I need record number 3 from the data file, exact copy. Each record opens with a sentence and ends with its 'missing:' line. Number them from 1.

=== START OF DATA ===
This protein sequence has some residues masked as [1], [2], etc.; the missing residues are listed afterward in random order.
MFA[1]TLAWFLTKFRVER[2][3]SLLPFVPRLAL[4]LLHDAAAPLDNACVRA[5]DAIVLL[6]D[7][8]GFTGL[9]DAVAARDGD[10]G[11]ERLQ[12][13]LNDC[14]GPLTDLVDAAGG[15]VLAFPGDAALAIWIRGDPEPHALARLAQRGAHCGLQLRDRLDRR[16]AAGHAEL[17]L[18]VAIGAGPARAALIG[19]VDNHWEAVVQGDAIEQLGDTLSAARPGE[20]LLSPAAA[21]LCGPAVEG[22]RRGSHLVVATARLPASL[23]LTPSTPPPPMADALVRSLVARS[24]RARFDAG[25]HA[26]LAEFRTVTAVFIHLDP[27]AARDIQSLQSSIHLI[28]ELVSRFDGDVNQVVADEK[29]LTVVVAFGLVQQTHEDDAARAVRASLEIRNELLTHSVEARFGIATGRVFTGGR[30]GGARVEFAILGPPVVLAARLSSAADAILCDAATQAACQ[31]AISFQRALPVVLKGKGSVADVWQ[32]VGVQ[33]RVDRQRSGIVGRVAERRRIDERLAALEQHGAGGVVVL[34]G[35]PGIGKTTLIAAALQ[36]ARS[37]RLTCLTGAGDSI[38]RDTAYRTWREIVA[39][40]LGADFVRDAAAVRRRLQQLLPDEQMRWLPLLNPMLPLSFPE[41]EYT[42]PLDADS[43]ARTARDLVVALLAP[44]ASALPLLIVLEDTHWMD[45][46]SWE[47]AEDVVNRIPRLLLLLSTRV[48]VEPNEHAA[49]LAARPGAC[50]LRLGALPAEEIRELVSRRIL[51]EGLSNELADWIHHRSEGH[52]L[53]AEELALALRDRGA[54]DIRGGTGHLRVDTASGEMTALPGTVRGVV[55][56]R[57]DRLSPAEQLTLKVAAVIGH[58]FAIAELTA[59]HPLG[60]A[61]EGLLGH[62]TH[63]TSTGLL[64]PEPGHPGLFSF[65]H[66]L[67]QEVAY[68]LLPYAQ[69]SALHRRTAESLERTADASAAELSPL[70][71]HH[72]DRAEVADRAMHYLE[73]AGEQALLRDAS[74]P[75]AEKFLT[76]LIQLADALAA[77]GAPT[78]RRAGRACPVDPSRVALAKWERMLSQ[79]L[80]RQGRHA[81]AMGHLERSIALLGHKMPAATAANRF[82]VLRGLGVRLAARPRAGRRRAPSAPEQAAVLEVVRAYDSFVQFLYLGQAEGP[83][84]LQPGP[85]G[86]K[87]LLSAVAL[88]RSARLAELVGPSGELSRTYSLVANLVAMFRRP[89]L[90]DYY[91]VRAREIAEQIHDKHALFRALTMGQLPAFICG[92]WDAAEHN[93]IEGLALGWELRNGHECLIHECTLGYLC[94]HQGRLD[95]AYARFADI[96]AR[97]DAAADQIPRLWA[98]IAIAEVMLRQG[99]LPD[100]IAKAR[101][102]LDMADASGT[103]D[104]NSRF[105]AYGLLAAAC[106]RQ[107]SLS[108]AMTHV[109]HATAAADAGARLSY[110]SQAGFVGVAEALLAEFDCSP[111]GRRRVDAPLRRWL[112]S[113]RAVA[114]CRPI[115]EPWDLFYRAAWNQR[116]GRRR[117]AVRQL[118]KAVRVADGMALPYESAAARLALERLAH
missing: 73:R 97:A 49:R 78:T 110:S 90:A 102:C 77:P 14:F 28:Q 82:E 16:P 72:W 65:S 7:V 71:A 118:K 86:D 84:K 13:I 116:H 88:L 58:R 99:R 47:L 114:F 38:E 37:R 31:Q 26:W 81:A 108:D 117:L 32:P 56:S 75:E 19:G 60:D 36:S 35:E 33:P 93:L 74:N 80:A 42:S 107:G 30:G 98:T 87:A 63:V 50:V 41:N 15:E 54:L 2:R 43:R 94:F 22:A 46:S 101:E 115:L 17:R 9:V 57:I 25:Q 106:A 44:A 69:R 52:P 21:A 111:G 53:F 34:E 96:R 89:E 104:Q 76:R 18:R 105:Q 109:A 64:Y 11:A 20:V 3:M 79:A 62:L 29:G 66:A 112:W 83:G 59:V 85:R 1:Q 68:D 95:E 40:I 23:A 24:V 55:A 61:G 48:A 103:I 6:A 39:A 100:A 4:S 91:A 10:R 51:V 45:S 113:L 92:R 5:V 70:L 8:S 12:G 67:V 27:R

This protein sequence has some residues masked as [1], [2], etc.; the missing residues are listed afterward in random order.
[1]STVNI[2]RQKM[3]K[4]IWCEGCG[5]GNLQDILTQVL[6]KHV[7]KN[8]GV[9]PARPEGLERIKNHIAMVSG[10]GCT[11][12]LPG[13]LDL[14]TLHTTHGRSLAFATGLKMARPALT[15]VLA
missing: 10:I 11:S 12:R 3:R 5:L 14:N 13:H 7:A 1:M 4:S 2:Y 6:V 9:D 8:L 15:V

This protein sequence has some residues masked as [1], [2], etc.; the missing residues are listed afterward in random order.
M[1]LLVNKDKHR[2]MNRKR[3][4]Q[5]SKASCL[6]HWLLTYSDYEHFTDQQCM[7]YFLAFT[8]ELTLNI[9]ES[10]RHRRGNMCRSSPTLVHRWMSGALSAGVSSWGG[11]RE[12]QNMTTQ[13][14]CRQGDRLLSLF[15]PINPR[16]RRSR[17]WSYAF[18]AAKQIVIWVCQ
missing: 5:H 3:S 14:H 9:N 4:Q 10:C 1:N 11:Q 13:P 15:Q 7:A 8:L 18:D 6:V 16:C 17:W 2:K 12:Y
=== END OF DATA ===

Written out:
This protein sequence has some residues masked as [1], [2], etc.; the missing residues are listed afterward in random order.
M[1]LLVNKDKHR[2]MNRKR[3][4]Q[5]SKASCL[6]HWLLTYSDYEHFTDQQCM[7]YFLAFT[8]ELTLNI[9]ES[10]RHRRGNMCRSSPTLVHRWMSGALSAGVSSWGG[11]RE[12]QNMTTQ[13][14]CRQGDRLLSLF[15]PINPR[16]RRSR[17]WSYAF[18]AAKQIVIWVCQ
missing: 5:H 3:S 14:H 9:N 4:Q 10:C 1:N 11:Q 13:P 15:Q 7:A 8:L 18:D 6:V 16:C 17:W 2:K 12:Y